Low-hanging fruit is an easy target and a crisis manager’s nightmare.
Welcome to the world of Charlie Sheen.
Rarely do we see such a public detonation of a Hollywood star as we’ve witnessed in recent weeks with the implosion of America’s bad boy of sitcom. There are the alleged drugs, sex and, well, a lot of drugs and sex, maybe.
Where is Charlie’s â€œhandlerâ€? Where is his public relations guru perched upon his shoulder, his message manager? Clearly, there isn’t one. Well, maybe it’s his long-time sidekick manager who is as â€œzanyâ€ as Charlie himself.
Oh yes, there was a publicist, but he quit and then Charlie fired him. That fits perfectly.
But, for all intents and purposes, Charlie Sheen appears to be handling his own crisis now. The word â€œhandlingâ€ sort of sticks in my throat, however. When stars, political types and company CEO’s egos become bigger than boulders, they feel invincible and will â€œset the world straight.â€ No need for a personal crisis manager.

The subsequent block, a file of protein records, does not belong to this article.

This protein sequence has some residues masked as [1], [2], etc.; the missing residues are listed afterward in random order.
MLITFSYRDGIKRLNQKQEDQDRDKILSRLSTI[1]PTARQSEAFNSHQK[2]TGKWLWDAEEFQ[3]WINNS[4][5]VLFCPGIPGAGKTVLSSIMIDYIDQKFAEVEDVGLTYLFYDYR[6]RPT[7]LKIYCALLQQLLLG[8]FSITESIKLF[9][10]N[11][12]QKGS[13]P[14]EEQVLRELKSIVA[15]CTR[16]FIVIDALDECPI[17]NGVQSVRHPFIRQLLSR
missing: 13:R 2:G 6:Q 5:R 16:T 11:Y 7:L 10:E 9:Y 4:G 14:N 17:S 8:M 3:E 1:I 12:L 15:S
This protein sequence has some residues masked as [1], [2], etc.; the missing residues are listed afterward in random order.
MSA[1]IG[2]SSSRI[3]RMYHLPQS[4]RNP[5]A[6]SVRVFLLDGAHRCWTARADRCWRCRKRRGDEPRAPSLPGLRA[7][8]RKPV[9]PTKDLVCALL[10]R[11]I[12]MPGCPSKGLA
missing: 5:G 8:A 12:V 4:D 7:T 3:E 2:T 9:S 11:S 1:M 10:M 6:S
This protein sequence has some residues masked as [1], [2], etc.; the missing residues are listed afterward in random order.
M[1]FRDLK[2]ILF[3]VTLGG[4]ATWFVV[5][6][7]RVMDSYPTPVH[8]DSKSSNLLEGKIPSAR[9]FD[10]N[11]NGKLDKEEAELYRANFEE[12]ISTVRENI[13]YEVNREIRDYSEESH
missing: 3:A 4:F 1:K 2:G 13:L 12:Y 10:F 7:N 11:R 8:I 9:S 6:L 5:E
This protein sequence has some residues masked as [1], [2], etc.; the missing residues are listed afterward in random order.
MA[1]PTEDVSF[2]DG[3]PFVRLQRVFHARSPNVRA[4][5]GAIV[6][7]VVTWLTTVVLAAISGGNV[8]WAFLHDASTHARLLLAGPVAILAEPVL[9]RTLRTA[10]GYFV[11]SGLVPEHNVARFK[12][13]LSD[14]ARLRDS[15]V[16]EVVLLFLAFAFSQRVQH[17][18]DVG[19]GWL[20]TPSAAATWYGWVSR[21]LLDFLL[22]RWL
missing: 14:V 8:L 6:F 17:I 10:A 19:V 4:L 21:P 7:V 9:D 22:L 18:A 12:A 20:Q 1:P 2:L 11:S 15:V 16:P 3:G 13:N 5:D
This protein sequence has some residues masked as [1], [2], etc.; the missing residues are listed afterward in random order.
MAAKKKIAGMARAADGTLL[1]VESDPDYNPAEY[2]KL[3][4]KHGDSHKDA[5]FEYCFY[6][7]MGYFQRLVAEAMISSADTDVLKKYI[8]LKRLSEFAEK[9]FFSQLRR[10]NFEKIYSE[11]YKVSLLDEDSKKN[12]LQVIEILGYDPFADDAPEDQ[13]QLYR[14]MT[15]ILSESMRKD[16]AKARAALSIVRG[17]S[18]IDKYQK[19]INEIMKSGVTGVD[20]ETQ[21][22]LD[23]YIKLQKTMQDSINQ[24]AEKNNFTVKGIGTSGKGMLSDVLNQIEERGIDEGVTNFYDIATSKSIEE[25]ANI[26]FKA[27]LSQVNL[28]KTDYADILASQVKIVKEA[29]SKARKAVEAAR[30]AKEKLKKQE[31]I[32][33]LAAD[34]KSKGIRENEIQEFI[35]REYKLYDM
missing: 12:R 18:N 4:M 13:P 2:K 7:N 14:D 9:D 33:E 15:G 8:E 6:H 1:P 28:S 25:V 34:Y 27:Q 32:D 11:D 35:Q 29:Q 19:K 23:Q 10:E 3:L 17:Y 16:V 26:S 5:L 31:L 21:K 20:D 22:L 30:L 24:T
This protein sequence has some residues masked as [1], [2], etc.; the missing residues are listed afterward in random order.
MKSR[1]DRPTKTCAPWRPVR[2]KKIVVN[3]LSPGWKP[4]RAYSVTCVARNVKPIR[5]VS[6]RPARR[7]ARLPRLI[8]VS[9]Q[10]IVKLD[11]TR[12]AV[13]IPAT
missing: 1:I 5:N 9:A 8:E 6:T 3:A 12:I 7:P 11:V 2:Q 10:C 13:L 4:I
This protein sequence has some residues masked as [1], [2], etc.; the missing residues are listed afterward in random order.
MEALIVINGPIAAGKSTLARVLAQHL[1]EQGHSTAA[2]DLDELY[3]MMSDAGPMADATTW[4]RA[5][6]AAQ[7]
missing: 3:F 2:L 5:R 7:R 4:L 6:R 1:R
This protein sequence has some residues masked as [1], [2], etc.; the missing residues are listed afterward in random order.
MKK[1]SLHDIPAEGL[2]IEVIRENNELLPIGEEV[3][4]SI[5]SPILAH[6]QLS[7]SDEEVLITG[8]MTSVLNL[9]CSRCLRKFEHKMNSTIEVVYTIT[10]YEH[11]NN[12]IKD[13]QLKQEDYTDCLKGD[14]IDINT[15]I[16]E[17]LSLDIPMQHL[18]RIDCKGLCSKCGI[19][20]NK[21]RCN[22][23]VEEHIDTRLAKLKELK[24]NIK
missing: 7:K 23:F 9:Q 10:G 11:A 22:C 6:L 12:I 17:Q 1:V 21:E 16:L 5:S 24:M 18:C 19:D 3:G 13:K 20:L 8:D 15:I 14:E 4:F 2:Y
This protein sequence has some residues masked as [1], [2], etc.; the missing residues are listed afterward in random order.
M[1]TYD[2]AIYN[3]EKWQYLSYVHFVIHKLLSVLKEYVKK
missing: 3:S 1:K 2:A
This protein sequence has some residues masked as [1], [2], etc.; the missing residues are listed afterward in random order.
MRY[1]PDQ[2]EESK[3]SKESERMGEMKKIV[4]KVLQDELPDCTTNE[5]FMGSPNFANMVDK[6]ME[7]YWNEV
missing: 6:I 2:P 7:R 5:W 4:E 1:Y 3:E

Someone caught in the crosshairs of controversy is probably the least likely person to think straight, act rationally and handle their own external communication.
Hence, if you are embroiled in deep doo-doo, you ought to hire a communication consultant. Yes, this is self-serving. Those of us who make a living in crisis communication know that clients don’t like to write checks to someone who plays devil’s advocate or dishes out the straight skinny on the issues at hand.
After all, the client usually knows better. Yeah, right.
But, those of us in crisis communication do as umpires do: â€œCall them as you see them.â€ We are the ones who separate fact from fiction, talk about perception equaling reality and develop sound responses to those oft-asked embarrassing questions.
Sure, it costs some money to hire a communication consultant, but it might avoid re-titling your former show â€œOne and a Half Men.â€